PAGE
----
Egypt looks set for a battle between religious fundamentalists and secularists, with the military seemingly also attempting to pull strings.
[dropcap]W[/dropcap]hen the ‘Arab Spring’ began, with Mohammed Bouazizi’s self-immolation in Tunisia, many Western countries and their overzealous administrations were quick to jump on the democracy bandwagon; quick was the change of discourse – away from decades of tolerable autocratic alliances, to outright denunciations of their friends of the past. Fair enough, dictatorship seems a much outdated concept with no place in the modern world; the evolution of political science has left no scope for debate in this regard. Yet, championing the cause of democracy so fervently was a mistake – the administrations of the Western world showed little tact and forward-thinking in their actions, as it has been made evident following the ousting of Mohammed Morsi.
The vehemence of external support empowered the people to act, perhaps not physically, but certainly psychologically. Concessions made by leaders in the Middle-East and, in certain cases, their deposition, meant that something which bore vague resemblance to democracy was born. The world rejoiced at the apparent demise of despotism. However, to revisit the self-immolation of Bouazizi, this almost completely missed the point. The man did not light himself on fire out of some uppity desire for democracy or political representation – this is a yearning of the intelligentsia. The masses, out in the past few weeks in Tahrir Square, belong to what would be categorised as the working class and their primary concern is often directed by necessity over want. In other words, people like Bouazizi would have appreciated the luxury of a vote, but they are much more inclined towards their own sufficiency. An end to corruption and a fair chance to make an honest living are what the masses desire; this was proved when the Egyptian military ousted the democratically elected President, to the rejoice of a nation. As Fraser Nelson of the Daily Telegraph identifies, what the people of the Middle-East needed was not democracy but instead capitalism.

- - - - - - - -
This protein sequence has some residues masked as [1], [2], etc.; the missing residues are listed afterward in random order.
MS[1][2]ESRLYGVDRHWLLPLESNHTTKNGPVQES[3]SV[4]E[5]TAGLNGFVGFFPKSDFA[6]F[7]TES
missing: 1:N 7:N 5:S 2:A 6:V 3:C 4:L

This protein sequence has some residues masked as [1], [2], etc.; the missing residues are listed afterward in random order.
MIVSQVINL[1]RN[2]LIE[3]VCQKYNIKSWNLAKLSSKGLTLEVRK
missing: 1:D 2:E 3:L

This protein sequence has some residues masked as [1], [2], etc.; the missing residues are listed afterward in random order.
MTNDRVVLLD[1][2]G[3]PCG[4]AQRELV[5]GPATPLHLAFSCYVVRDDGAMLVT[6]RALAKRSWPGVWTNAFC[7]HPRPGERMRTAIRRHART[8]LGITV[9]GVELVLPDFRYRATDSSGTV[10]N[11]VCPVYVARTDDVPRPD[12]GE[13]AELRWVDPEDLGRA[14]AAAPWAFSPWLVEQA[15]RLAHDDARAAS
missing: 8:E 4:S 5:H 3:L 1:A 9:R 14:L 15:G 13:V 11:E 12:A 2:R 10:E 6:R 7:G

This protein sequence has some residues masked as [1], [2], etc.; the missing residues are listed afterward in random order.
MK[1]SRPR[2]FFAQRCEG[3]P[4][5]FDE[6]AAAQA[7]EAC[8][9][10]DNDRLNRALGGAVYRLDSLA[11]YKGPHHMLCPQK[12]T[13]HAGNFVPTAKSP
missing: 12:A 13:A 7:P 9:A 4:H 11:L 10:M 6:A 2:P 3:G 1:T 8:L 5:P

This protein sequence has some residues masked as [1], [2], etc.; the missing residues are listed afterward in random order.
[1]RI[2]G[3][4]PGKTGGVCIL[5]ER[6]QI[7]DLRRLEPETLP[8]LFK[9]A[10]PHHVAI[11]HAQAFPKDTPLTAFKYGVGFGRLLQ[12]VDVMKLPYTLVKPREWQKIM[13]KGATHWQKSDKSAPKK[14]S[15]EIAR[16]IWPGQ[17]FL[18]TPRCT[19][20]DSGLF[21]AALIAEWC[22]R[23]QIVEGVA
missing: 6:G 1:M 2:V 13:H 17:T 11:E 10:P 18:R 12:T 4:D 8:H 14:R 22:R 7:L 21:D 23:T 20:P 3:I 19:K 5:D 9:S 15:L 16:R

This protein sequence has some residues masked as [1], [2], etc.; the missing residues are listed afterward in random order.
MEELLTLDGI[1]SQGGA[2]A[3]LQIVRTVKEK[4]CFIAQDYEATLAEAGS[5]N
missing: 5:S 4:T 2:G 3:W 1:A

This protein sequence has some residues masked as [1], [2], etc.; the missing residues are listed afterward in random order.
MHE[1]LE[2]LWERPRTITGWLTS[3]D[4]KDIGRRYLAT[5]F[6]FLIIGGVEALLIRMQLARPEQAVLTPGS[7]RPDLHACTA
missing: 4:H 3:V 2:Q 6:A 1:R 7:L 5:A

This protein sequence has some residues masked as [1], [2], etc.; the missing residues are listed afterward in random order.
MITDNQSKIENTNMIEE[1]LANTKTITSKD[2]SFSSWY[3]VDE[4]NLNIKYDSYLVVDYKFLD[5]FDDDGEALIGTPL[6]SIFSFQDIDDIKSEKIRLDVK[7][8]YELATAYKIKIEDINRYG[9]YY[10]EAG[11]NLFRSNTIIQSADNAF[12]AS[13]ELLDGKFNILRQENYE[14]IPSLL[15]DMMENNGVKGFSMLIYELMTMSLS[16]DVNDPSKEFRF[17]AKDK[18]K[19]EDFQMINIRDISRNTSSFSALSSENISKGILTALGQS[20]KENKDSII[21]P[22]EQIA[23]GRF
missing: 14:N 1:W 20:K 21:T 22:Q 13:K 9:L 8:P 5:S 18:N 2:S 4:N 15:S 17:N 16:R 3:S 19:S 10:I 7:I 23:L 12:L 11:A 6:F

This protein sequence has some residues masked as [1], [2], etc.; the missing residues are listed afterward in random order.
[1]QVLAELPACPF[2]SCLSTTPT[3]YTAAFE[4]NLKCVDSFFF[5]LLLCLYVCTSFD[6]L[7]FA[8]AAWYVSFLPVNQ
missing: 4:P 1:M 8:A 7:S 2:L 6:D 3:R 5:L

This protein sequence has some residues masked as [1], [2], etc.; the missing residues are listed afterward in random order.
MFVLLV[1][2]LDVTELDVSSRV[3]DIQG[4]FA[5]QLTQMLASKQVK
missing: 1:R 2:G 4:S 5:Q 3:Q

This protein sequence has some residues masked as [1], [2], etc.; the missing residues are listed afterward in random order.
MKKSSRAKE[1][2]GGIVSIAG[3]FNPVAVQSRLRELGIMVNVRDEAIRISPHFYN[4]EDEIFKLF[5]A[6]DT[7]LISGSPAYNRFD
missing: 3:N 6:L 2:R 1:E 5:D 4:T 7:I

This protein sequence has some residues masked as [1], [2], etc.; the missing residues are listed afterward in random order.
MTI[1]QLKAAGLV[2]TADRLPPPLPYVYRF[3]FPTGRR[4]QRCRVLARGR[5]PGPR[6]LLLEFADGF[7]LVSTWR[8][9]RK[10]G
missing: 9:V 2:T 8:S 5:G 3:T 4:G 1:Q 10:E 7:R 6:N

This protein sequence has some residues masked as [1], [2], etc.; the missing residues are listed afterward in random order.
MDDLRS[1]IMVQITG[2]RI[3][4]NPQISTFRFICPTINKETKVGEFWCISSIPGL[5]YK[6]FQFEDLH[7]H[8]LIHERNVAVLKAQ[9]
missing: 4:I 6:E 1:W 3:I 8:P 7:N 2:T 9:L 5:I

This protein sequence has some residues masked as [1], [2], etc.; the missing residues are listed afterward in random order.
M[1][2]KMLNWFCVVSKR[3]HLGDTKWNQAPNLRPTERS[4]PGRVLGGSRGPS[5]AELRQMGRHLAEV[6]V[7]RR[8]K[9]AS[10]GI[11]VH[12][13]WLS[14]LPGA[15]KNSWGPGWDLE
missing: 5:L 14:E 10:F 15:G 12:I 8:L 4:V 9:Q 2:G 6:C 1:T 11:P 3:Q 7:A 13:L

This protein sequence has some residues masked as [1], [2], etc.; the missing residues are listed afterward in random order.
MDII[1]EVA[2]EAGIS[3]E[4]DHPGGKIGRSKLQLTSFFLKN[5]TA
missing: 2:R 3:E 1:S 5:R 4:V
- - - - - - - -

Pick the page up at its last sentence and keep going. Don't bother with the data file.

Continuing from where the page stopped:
In truth, democracy is nothing but a quixotic concept in the context of the near future of the Middle-East. Stability is needed before democracy can be introduced. William Hague’s insistence that stability comes from democratic institutions is correct, but not in a situation as complex as that particular region. By starting the democracy bandwagon too early, the Western powers have enabled the Egyptian public to recognise their true potency. They have learnt that laws can be broken, that the constitution can be changed, whenever they so desire. Stability is becoming an object shrinking in the distance.
Now, Egypt finds itself in a difficult place, as do America and the UK. To call the military junta it is now dealing with a consequence of a coup d’état would rescind approximately $1.6 billion of aid to Egypt and plunge it further into instability. Simultaneously, these administrations fear that Egypt is to return to its past of a political battleground between corrupt military leaders and staunch Islamists. Whilst its generals maintain they want nothing for themselves, their actions suggest otherwise: the Egyptian military already rejected a draft constitution, fundamentally because it suggested an elected civilian authority to control the armed forces. Effectively, Egypt has slipped out of the control of the Western powers; its fate rests, and power lies, in the hands of its military. The US and UK may look on and observe, but they missed their chance; whole-hearted intervention may well have been practiced a few years before but with the economic downturn and memories of past failures, both the UK and the US were reluctant to intervene in a region crying out for the establishment of a genuine capitalist system.
As for the future of Egypt? It looks set for a battle between religious fundamentalists and secularists, with the military seemingly also attempting to pull strings. What’s to stop them usurping another legitimate President? It’s a dire situation that’s just screaming out impasse.
Photo Credit: Diariocritico de Venezuela